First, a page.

PSP Group at UT Austin
This is the home page for the PSP group in the Department
of Computer Sciences at The
University of Texas at Austin. PSP stands for Programs, Specifications
and Proofs. The emphasis of the work of our group is to derive parallel
and distributed programs in a rigorous manner. The group is supervised
by Jayadev Misra, who
developed the theories we work on. The research areas are: UNITY,
Current and former members of the group include:
Will Adams (graduated 2000)
Cohen (graduated 1992)
Rajeev Joshi (graduated 1999)
Edgar Knapp (graduated 1992)
Jacob Kornerup (graduated
Ingolf Krüger (graduated 1996)
Josyula R Rao (graduated 1992)
Mark Staskauskas (graduated 1992)
Below we summarize the areas we work in; wherever possible we give links
to papers that are available electronically.
UNITY is a programming notation and a logic to reason about parallel and
distributed programs. UNITY is presented in the book: J. Misra and K. M.
Chandy, Parallel Program Design: A Foundation, Addison-Wesley, 1988.
on UNITY is a series of papers presenting various results about UNITY
and its applications. The notes assumes a basic understanding of the UNITY
theory as presented in Chandy and Misra's book.
Since the publication of the book several improvements have been made
in the theory, some of which are reflected in the notes
on UNITY, Jayadev Misra has written a manuscript for a book that presents
the New UNITY,
this includes the introduction of a new temporal operator
UNITY references for references to other papers and implementations.
has written a symbolic model checker for finite state UNITY programs, called
the UNITY Verifier
(UV). He also extended the UNITY theory in such a way that design knowledge
can be used to speed up mechanical proofs of progress properties. For more
details see his
Al Carruth has extended the UNITY logic to include real time aspects
of computing and hybrid systems.
Powerlists is a notation for describing synchronous parallel programs and
circuits. The data structure is a list of length equal to a power of two,
with two different operations for balanced divisions of lists. Many parallel
algorithms have a succinct presentation and simple proofs in the powerlist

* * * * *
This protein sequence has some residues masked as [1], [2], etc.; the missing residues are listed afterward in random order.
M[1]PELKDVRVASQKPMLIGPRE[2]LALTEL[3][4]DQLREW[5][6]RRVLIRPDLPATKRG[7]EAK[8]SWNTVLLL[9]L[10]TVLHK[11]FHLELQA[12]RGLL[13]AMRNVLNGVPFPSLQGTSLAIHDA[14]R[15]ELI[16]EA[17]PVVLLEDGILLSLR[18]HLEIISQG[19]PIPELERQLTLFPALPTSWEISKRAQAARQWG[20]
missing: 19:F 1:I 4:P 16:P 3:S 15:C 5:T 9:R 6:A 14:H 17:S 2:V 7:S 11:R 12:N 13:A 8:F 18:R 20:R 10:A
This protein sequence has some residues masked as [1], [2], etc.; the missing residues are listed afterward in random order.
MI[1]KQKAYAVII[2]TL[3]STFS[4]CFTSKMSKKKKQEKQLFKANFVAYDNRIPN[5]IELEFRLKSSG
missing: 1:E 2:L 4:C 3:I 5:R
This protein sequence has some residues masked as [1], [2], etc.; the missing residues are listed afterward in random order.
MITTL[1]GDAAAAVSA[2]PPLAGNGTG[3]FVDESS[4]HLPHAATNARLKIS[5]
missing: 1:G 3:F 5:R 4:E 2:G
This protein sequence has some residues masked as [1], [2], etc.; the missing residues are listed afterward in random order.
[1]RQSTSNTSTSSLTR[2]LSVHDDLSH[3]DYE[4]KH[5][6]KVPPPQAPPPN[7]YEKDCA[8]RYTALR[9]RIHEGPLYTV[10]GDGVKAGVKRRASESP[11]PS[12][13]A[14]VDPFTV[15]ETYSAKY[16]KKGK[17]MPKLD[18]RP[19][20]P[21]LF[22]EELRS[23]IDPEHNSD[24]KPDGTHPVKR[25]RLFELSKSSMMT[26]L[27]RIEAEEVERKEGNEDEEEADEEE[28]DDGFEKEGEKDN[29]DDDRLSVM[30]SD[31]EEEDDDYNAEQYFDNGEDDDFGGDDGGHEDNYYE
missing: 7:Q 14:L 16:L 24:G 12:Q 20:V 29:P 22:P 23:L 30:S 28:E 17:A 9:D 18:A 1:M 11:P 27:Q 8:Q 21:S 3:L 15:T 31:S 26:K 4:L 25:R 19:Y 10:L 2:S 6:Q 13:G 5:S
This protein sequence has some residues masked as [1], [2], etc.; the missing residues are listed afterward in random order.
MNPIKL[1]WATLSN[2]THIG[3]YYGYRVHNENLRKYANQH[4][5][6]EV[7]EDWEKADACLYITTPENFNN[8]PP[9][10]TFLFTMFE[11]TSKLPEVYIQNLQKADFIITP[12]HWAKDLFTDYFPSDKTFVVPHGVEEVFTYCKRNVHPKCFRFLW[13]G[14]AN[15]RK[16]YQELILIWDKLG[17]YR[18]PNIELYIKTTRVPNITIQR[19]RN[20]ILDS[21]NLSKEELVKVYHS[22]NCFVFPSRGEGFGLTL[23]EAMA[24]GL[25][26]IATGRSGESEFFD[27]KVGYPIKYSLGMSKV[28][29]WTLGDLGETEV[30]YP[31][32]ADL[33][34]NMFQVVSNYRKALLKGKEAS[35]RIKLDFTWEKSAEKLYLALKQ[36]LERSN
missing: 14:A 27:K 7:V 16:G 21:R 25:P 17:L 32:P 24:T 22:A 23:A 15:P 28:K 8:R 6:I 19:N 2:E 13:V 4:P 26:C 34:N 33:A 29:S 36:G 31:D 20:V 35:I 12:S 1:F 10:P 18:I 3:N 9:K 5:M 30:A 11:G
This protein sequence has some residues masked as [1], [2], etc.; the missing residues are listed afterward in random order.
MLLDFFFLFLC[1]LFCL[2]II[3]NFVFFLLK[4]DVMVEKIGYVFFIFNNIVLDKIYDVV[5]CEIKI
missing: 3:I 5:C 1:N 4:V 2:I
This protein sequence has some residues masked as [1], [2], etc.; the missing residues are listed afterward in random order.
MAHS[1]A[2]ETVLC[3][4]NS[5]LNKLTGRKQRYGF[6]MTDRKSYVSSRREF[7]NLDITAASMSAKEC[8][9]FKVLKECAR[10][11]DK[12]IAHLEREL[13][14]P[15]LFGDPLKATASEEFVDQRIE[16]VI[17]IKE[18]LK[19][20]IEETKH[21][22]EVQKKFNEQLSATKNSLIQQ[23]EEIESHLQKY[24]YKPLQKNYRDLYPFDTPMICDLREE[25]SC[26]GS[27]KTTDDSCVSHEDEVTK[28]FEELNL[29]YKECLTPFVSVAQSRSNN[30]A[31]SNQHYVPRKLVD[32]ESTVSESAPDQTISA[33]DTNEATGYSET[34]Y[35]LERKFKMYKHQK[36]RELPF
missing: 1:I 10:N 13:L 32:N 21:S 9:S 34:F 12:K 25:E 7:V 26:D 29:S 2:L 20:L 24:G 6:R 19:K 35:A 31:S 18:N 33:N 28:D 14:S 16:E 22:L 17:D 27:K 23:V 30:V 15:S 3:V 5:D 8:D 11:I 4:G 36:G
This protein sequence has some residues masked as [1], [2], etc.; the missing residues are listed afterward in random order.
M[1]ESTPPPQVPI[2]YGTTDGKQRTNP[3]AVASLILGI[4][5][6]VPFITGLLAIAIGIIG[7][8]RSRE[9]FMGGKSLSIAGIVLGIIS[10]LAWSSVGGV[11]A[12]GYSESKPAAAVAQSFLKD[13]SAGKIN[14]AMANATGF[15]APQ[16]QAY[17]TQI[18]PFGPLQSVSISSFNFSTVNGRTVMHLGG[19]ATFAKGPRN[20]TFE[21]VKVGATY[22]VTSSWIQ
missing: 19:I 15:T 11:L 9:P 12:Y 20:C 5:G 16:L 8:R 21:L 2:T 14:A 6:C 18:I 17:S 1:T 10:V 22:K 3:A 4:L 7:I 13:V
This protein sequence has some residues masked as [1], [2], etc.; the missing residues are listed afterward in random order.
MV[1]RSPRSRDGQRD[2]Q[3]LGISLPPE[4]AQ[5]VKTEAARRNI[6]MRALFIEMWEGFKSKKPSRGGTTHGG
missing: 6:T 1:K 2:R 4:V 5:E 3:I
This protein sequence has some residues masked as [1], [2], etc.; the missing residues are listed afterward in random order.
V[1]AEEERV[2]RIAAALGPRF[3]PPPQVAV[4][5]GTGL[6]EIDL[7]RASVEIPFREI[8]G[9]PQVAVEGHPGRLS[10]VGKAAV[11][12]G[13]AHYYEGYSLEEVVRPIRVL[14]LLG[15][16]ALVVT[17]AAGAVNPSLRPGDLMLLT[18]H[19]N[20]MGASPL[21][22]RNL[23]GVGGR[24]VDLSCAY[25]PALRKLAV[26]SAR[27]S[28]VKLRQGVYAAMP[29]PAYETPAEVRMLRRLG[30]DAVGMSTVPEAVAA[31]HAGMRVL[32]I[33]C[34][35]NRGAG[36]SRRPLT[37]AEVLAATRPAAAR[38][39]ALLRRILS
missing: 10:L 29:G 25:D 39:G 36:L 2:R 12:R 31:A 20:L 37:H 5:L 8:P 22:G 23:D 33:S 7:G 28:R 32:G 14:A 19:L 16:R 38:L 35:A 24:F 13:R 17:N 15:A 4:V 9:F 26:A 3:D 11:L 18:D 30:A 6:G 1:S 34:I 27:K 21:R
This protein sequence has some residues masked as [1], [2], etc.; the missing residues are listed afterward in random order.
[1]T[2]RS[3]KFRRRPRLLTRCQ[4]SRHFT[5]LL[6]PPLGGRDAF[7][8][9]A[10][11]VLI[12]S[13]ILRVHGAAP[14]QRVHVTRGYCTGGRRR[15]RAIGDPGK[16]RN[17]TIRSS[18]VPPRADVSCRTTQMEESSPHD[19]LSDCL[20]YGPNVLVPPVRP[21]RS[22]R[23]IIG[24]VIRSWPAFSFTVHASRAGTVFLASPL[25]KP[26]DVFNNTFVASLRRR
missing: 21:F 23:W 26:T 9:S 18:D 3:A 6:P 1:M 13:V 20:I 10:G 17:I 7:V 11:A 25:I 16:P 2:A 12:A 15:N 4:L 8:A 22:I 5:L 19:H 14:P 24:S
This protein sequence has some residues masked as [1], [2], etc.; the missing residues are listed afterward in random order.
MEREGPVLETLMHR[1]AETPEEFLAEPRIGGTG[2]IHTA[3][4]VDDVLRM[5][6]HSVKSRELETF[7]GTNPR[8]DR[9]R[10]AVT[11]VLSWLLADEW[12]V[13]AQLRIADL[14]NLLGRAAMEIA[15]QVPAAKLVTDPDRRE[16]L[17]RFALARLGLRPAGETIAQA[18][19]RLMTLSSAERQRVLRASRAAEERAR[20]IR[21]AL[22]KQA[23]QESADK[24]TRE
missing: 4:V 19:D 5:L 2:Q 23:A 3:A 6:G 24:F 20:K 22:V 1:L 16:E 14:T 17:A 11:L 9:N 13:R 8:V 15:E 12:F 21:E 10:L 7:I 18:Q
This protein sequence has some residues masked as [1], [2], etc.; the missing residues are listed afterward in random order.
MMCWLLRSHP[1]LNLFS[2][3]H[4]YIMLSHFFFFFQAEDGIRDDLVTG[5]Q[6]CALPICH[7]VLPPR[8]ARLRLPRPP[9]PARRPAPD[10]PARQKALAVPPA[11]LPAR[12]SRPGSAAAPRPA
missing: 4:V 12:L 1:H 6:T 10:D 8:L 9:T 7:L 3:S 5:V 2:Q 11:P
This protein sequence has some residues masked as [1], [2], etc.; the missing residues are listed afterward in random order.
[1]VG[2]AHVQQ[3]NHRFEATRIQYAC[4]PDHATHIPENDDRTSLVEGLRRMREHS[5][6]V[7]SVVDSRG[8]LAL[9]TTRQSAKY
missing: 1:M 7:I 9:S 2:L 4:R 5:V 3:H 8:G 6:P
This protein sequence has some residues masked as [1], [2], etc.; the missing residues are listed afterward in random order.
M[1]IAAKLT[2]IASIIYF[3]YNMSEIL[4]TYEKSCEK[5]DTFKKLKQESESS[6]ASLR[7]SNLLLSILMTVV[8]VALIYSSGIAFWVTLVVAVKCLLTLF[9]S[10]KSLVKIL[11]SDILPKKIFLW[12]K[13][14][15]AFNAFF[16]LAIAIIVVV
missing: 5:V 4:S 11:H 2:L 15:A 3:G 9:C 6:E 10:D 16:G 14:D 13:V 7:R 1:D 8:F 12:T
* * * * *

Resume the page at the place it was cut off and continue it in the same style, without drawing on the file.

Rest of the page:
notation. Jayadev Misra's paper
Powerlists: A Structure for Parallel Recursion presents the notation and gives
numerous examples of algorithms and proofs of their correctness, including
the Fast Fourier Transform and Batcher's sorting network.
Will Adams has studied how different arithmetic circuits, such
as adders and multipliers, can be specified and proved correct in the powerlist
notation. His paper Verifying
adder circuits using powerlists is available.
has studied how powerlist programs can be mapped efficiently to different
parallel architectures, specially hypercubes. He has also studied different
sorting algorithms and extended the theory to lists of arbitrary (positive)
length lists, called
Parlists. See his List
of papers for details about this research.
Seuss is an offspring of the work on UNITY. It addresses the issue of program
composition, by restricting how program components interact with each other.
For an introduction to Seuss, read Overview
of Seuss. The book A
Discipline of Multiprogramming by Jayadev Misra
(Springer-Verlag, 2001) treats the topics in detail. A few chapters
from the book are here.
A compiler for Seuss that generates C++ code and PVM calls for message
communicating networks is described in Ingolf Krüger's M.S. thesis
experiment in compiler design for a concurrent object-based programming
language. Recent implementation work has focused on implementing Seuss
using the Java virtual machine. This work involved adapting the Seuss
notation for Java programmers; a description
of the resulting language, called Seuss for Java, is available.
Most of this language was implemented by Raymond Tse; details
of his implementation are also available.
It is currently maintained by Rajeev